The Perfect Betrayal is available in ebook and paperback here

Cover reveal for The Suspects

I’m very excited to show you the cover for my new novel The Suspects, which will be published by Crooked Cat Books on May 10th.

I’d love to know what you think of it!



If you’re on Facebook you might have seen this video I did earlier today. If not you can watch it here.

It was the first time I’ve attempted a live video and I’m a terrible technophobe so it was all a bit nerve-wracking but anyway, here I am talking about the book and the cover!

I love the black and white design and the innocent-but-guilty expression which sums up my characters. They aren’t bad people, they just made a bad choice – and it’s landed them in a lot of trouble!

More to come on The Suspects soon.

Or sign up to my newsletter to be first to get news about my books and exclusive offers!

International Women’s Day


What do the first female war correspondent, a prolific novelist, the socialite founder of a Red Cross hospital, a tireless campaigner for women’s suffrage and one of Jack the Ripper’s victims have in common? They’re all included in my book Struggle and Suffrage in Windsor. 

As it’s International Women’s Day I wanted to tell you a bit about it.

The book is about ordinary women’s lives in the town between 1850 and 1950, leading up to and beyond the granting of votes for women and the effects of the two world wars, but many of the difficulties faced by the women of Windsor were common to women everywhere.

People who opposed women’s suffrage often argued that women should stay out of politics because a woman’s place was in the home. And yet it was in the home that many of the worst social injustices lay, and without the vote women had no chance of helping to bring about change.

For most of the nineteenth century, when a woman married she ceased to exist as an individual in the eyes of the law. Her earnings and property became her husband’s, including property she inherited.

If the marriage broke down she had no right even to the property that had been hers before marriage.

If a husband left his wife, however, he could come back years later and claim her earnings.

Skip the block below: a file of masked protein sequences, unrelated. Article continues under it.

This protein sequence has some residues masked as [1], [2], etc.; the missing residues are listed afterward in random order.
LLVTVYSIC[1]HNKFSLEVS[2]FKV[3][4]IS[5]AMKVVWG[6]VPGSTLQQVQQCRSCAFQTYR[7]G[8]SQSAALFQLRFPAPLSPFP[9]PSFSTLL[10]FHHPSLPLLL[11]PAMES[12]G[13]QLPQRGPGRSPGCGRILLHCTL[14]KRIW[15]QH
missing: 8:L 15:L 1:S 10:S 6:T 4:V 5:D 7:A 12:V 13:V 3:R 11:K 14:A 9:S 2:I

Her children weren’t her own. If the marriage broke down she had no right to custody, which forced many women to stay in unhappy or violent marriages.

But an unmarried mother wasn’t entitled to any help from the child’s father. Bastardy clauses in the Poor Law Amendment Act 1834 made the unmarried mother rather than the father legally responsible for the child.

With limited educational opportunities and without a welfare state many women were pushed into poverty through death, divorce or desertion. It’s not surprising that some of these chose prostitution as a means to support themselves, especially in Windsor where there were two garrisons and the main industry was breweries.

The Contagious Diseases Act of 1864 which was brought in for garrison towns like Windsor shows the double standards of the age, putting the blame firmly at the women’s door and treating them as sex objects. Although intended to protect the population and especially the soldiers from the spread of sexually transmitted disease, it allowed prostitutes to be arrested, forcibly examined, locked up and treated. Campaigner Josephine Butler described the experience as “surgical rape.”

Although the Married Women’s Property Acts of 1870 and 1882 went some way to improve women’s rights, allowing a wife to keep her earnings and property after marriage, there were many other areas in which women were unfairly treated, including men often receiving harsher sentences for killing another man than killing a woman.

Issues like these drove women in Windsor to campaign for the vote and a fairer society.

Most of the people mentioned in the book have not become famous – drunken housewives shouting and throwing dung at each other in the street, prostitutes attacking policemen, a maid at the castle arrested for stealing her mistress’s jewels, a young woman trying to find a solution to an unwanted pregnancy – but have each in their own way contributed to Windsor’s story.

Struggle and Suffrage in Windsor will be printed soon by Pen and Sword.



Mothers and Daughters

As it’s International Women’s Day, today’s guest post from author Joan Livingston is about mothers and daughters in her mystery series.

Joan’s new novel Checking the Traps will be published on March 22nd – I can’t wait to read it.